COVID-19: Recent Decisions Emphasize Cooperation and Civility Amongst Litigants and Lawyers

 In Commercial Litigation, Litigation

Two recent Superior Court decisions illustrate that Courts and Judges in Ontario have the expectation that lawyers and litigants will be civil and cooperative during this time, particularly with respect to procedural or scheduling matters or issues.

First, in Wang v 2426483 Ontario Limited (2020 ONSC 2040), Justice Myers released an endorsement pertaining to the scheduling of a matter that was deemed to meet the threshold for urgency. At issue was the fact that after the matter was found to have met the urgency standard and a Judge was assigned to hear it, counsel for one of the parties sent submissions to the Court arguing that the matter was not urgent and should not be scheduled for a hearing.

Justice Myers noted that the Court was routinely receiving submissions on the merits and the issue of “urgency” both before and even after the Court scheduled a matter for hearing. Justice Myers explained that the Notice to the Profession asked everyone, including litigants and lawyers, “to recognize the exceptional times and to try to cooperate to avoid the need for court proceedings where possible”.

Justice Myers’ endorsement makes clear that while Counsel may be invited to make submissions on the timing of a proposed hearing, submissions on the merits and “emails arguing back and forth among counsel about urgency” should not be sent to the Court unless invited. It is noted that they are not required, znot helpful, and must stop.

This decision illustrates the Court’s expectation that litigators and counsel be cooperative and civil during these exceptional times, particularly with respect to issues such as scheduling.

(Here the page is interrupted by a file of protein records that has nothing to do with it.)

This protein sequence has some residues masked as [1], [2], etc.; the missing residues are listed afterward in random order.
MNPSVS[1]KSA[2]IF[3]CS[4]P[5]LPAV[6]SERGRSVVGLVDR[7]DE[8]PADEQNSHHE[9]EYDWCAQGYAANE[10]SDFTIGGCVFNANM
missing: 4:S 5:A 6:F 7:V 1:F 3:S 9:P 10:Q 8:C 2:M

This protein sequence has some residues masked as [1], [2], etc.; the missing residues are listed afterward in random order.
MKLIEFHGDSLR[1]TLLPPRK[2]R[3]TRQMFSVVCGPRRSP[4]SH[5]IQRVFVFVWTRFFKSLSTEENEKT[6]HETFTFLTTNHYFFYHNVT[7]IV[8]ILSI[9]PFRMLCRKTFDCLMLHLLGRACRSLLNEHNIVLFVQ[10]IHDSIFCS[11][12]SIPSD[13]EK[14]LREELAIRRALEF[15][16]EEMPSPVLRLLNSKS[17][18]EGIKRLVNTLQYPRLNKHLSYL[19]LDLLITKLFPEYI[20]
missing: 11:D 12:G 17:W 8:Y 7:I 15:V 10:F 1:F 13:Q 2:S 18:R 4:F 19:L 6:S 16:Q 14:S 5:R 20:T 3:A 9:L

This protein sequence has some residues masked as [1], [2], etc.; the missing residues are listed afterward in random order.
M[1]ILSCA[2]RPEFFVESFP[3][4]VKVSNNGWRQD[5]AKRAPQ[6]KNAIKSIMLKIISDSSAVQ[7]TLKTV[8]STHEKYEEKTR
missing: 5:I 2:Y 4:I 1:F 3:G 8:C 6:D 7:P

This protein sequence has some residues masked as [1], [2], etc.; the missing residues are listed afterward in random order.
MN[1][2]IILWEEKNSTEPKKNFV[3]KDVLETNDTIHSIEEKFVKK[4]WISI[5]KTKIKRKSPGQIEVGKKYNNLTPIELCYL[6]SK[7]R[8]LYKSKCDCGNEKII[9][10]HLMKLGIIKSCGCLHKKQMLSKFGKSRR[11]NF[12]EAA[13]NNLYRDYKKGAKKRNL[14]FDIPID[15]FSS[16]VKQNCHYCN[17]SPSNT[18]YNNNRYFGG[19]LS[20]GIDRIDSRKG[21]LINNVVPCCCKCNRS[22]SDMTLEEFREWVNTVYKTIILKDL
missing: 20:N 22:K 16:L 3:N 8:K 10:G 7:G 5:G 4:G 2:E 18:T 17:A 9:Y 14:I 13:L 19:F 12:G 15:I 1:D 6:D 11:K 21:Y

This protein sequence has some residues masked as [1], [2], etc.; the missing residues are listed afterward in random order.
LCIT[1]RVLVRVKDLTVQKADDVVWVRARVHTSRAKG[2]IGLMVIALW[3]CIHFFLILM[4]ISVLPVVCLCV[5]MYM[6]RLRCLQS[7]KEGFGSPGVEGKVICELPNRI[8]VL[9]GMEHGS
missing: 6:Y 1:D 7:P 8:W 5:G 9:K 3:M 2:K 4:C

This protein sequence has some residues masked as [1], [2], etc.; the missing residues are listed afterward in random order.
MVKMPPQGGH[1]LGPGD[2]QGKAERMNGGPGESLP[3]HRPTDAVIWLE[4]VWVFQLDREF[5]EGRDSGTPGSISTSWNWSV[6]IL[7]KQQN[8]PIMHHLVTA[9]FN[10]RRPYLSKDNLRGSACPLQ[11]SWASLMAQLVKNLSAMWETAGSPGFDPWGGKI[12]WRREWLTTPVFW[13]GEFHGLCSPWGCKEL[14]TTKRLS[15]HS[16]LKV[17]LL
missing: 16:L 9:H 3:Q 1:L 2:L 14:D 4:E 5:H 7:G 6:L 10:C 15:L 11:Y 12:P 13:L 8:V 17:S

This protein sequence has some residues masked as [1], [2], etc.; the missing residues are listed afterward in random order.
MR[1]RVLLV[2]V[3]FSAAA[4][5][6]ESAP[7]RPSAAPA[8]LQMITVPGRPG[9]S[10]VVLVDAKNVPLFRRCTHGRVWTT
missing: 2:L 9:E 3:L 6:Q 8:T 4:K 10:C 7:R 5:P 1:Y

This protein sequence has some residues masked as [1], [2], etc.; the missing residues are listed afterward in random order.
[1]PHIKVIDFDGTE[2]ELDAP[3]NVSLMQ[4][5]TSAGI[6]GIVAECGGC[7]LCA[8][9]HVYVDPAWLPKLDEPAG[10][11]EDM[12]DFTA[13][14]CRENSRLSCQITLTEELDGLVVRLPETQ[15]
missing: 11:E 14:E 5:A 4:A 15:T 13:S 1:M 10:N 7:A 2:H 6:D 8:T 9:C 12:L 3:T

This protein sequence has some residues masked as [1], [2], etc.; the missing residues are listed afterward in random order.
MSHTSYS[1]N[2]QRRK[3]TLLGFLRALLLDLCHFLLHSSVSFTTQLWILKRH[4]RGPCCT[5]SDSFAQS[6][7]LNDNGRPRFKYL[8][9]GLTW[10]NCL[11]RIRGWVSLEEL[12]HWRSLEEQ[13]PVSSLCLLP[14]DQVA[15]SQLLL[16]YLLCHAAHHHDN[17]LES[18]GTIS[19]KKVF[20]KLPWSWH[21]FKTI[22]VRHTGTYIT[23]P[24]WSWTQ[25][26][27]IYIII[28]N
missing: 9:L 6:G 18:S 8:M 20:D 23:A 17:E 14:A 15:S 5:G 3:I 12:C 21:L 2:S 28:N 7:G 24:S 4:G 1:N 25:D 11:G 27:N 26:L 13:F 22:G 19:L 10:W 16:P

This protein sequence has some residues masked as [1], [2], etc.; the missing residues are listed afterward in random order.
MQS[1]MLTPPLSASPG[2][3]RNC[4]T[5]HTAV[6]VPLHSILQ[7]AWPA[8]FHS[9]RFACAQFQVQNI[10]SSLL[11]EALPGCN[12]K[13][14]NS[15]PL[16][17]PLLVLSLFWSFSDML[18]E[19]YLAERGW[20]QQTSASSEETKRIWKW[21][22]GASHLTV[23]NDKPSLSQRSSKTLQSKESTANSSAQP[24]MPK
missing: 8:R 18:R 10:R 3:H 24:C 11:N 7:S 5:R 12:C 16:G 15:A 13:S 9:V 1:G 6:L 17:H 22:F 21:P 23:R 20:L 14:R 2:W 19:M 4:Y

However, that does not mean parties cannot raise legitimate scheduling issues, as Justice Myers notes that parties are still free to seek adjournments and appropriate scheduling terms before a Judge presiding at the hearing, however Justice Myers makes clear that the parties should not be challenging the scheduling of the hearing itself.

Similarly, Add-Vance Service Centre Ltd and Abdalrahman Alhazmy v. Triloq Corp. and Edgar Bray (2020 ONSC 2105), a recent decision on costs arising from a motion in a landlord-tenant dispute, further illustrates the Court’s expectation that litigants and lawyers cooperate during this time.

In finding that the defendants shall pay $8,200 in partial indemnity costs, Justice Williams noted that she typically would order that amount to be paid within 30 days, in accordance with Rule 57.03(1)(a). However, Justice Williams noted that “in light of the COVID-19 pandemic, and without evidence of the current circumstances of the parties”, rather than ordering that deadline for payment, she instead urged counsel to negotiate a fair arrangement for the payment of the $8,200.00.

While Justice Williams did also note that if the matter could not be negotiated among counsel, she would make a ruling if requested to do so, her decision made clear that there is an expectation that Counsel would be cooperative and able to resolve this issue on their own, in consideration of the potential effects of COVID-19 on the parties.

This blog post was written by Alexander Bissonnette, a member of the Commercial Litigation team.  He can be reached at 613-369-0358 or at Alexander.Bissonnette@mannlawyers.com.

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